It is noted that in an example of a Skype™ type network, for example, bearer traffic is often routed via a super node. Similar solutions are being standardized where all the traffic to and from a terminal is routed via an intermediate media relay. In presence of such a media relay, the PQMF “server” can be located there. The path quality monitoring (PQM) protocol exchange and the corresponding metrics then will be indicative of the quality afforded by the shared network path to the VoIP traffic.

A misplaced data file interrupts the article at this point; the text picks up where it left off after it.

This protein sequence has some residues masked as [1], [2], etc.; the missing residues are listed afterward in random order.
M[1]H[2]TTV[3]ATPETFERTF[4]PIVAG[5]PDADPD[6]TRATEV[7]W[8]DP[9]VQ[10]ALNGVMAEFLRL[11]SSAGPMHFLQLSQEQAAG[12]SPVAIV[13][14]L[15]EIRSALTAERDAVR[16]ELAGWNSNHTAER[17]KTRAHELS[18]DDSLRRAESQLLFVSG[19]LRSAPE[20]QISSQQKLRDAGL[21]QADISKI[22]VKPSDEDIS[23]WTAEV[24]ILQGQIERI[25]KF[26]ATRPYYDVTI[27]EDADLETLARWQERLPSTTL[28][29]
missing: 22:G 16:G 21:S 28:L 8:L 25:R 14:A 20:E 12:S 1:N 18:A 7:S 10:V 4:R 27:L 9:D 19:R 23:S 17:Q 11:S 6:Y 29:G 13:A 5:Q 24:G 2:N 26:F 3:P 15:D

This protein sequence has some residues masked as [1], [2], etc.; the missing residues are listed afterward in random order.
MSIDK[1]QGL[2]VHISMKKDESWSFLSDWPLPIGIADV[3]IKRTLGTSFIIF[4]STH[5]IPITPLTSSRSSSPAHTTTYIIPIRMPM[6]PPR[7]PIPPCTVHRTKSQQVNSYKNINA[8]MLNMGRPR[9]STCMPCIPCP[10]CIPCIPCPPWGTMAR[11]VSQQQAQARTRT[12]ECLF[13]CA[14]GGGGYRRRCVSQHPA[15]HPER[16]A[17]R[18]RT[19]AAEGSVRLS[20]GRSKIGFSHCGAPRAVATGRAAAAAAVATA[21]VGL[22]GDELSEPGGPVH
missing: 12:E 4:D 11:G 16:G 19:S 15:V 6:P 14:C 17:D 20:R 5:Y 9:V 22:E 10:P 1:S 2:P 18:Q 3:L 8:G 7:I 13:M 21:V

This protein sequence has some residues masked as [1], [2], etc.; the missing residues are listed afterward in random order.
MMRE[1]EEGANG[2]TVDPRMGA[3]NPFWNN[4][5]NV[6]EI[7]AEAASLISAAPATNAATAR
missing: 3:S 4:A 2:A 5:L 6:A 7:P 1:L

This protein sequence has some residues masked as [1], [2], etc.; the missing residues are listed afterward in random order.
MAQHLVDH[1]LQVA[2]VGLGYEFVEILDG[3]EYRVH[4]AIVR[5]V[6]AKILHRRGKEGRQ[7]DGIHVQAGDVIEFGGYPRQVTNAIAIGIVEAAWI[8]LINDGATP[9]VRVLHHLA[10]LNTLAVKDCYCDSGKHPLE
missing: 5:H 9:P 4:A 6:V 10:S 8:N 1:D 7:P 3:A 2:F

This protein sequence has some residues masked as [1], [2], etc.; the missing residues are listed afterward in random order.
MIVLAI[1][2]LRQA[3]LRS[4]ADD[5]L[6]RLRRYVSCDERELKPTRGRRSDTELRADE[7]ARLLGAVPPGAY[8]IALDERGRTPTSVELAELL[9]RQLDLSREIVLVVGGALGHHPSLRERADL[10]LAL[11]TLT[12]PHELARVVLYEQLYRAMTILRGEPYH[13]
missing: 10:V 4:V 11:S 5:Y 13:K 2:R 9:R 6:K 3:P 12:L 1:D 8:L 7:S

Furthermore, Generic Access Networks (GAN) promote an architecture where a handset and GAN controller (GANC) encapsulate GSM NAS signaling and GSM coded voice in an Internet Protocol Security (IPsec) tunnel. The GANC interfaces with the GSM core network and performs necessary emulation to retain an interface to a mobile switching center MSC and Gb interface to a Serving GPRS Support Node (SGSN). In the GAN network, PQMF can be located at the GANC. All the signaling and traffic is routed through the GANC. With the placement at the GANC, the PQMF “server” and the terminal can coordinate to determine the path quality. Accordingly, degradation in path quality can serve as the necessary trigger to perform GAN hand off to GSM (rove-out). Alternatively, on detection of degradation of the path quality, the terminal, and the media gateway, the GANC can renegotiate the media characteristics such as coding rate, redundancy, bundling, and so forth. This renegotiation may be useful when WAN coverage is not adequate to perform the handoff.